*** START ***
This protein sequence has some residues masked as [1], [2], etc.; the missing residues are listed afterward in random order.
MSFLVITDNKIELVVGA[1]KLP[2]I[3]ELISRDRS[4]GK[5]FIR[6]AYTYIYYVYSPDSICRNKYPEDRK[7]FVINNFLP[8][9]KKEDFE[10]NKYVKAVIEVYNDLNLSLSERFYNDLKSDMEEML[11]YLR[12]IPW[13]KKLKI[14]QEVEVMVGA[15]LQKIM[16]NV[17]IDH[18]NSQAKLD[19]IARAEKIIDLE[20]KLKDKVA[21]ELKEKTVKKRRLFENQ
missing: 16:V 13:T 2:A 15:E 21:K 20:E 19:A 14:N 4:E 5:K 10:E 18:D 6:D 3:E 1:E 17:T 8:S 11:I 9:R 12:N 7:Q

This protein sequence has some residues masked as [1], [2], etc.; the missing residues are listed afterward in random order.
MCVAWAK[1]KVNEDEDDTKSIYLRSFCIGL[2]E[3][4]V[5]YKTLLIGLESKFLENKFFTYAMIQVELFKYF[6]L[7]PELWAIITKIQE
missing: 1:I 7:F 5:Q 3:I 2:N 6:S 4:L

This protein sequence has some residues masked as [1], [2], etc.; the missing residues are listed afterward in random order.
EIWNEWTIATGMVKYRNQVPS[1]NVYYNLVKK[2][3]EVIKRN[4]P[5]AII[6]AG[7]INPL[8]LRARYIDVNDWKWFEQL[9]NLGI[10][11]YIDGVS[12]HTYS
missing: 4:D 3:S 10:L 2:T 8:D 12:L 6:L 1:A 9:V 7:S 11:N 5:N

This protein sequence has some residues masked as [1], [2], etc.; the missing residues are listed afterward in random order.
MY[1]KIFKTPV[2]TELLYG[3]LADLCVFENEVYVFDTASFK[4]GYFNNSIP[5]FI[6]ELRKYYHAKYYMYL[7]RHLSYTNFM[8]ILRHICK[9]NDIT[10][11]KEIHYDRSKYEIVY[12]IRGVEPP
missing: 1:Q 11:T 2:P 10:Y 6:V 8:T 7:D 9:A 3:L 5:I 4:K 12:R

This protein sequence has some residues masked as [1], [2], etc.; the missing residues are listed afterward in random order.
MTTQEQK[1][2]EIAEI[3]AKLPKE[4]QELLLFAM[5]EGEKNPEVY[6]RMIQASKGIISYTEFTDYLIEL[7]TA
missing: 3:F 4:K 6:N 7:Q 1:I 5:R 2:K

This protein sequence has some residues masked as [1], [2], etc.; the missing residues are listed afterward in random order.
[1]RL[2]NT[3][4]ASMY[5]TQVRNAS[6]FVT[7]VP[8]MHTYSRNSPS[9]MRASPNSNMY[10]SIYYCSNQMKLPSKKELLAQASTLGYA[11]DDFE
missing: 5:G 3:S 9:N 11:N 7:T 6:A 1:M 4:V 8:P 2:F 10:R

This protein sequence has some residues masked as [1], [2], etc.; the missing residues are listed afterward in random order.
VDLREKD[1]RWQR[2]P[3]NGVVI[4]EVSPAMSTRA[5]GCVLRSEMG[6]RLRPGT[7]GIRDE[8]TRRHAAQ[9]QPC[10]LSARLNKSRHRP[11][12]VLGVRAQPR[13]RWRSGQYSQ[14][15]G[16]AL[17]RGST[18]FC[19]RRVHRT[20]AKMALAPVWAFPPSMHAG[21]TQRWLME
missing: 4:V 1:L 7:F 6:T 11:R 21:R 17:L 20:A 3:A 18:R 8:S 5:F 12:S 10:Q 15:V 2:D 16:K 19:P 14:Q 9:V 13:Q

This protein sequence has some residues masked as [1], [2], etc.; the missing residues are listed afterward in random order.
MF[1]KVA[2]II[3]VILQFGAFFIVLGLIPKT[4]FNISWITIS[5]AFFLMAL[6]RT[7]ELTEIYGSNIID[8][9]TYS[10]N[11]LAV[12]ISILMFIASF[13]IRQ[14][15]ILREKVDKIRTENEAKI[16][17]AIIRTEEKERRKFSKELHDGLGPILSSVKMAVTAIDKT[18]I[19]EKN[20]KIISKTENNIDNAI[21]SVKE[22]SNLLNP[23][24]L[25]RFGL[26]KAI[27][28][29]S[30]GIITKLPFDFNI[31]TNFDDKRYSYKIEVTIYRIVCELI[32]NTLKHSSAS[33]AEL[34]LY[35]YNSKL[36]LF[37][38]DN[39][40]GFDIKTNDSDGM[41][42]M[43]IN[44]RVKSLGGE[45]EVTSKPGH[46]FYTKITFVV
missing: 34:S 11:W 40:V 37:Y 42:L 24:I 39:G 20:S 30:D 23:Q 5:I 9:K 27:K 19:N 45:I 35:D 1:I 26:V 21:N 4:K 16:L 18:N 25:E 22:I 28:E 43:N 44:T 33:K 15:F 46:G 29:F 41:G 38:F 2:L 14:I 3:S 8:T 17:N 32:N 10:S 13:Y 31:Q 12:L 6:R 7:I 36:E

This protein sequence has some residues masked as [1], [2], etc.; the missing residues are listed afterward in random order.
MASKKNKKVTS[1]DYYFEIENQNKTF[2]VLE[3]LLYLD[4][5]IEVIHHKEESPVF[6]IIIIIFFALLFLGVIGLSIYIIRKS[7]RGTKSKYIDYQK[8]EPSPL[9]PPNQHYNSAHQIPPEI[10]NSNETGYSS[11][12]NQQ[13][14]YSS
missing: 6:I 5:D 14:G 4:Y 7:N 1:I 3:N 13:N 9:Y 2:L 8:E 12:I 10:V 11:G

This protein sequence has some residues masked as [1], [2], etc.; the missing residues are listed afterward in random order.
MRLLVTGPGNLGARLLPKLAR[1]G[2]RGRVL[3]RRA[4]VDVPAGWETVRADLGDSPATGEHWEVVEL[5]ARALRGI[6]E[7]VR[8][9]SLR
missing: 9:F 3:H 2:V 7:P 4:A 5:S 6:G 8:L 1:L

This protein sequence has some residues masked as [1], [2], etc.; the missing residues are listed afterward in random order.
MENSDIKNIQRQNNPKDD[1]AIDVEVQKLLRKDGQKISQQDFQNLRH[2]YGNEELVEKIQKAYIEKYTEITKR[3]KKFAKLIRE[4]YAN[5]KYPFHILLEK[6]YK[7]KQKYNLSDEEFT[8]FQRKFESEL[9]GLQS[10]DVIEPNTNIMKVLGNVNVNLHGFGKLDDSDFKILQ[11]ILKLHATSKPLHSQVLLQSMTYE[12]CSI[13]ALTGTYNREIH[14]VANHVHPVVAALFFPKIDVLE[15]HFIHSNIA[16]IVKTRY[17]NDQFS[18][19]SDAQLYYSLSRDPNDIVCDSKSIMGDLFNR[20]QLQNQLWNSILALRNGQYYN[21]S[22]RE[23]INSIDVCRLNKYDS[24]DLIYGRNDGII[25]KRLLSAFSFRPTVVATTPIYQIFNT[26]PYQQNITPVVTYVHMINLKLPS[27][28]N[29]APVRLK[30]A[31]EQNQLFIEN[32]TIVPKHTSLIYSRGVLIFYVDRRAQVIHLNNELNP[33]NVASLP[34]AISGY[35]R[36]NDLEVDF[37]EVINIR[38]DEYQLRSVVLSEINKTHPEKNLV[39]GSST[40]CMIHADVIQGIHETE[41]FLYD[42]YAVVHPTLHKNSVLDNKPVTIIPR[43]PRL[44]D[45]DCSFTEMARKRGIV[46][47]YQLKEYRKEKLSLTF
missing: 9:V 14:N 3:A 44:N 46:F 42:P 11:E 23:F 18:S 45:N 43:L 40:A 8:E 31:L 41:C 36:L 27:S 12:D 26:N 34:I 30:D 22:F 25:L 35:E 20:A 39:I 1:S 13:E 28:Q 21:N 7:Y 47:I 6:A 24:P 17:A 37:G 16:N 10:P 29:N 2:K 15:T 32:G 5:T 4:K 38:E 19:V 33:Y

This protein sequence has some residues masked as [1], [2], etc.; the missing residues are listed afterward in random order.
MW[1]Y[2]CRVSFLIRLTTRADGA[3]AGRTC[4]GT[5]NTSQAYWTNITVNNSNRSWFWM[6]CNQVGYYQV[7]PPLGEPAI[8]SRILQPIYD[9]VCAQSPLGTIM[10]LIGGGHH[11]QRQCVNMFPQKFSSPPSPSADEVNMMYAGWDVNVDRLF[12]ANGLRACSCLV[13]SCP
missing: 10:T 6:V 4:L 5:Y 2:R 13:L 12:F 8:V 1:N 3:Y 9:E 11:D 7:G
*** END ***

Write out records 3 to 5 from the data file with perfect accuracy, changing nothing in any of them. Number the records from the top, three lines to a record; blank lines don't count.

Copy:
This protein sequence has some residues masked as [1], [2], etc.; the missing residues are listed afterward in random order.
EIWNEWTIATGMVKYRNQVPS[1]NVYYNLVKK[2][3]EVIKRN[4]P[5]AII[6]AG[7]INPL[8]LRARYIDVNDWKWFEQL[9]NLGI[10][11]YIDGVS[12]HTYS
missing: 4:D 3:S 10:L 2:T 8:D 12:L 6:L 1:A 9:V 7:S 11:N 5:N

This protein sequence has some residues masked as [1], [2], etc.; the missing residues are listed afterward in random order.
MY[1]KIFKTPV[2]TELLYG[3]LADLCVFENEVYVFDTASFK[4]GYFNNSIP[5]FI[6]ELRKYYHAKYYMYL[7]RHLSYTNFM[8]ILRHICK[9]NDIT[10][11]KEIHYDRSKYEIVY[12]IRGVEPP
missing: 1:Q 11:T 2:P 10:Y 6:V 8:T 7:D 9:A 3:L 5:I 4:K 12:R

This protein sequence has some residues masked as [1], [2], etc.; the missing residues are listed afterward in random order.
MTTQEQK[1][2]EIAEI[3]AKLPKE[4]QELLLFAM[5]EGEKNPEVY[6]RMIQASKGIISYTEFTDYLIEL[7]TA
missing: 3:F 4:K 6:N 7:Q 1:I 5:R 2:K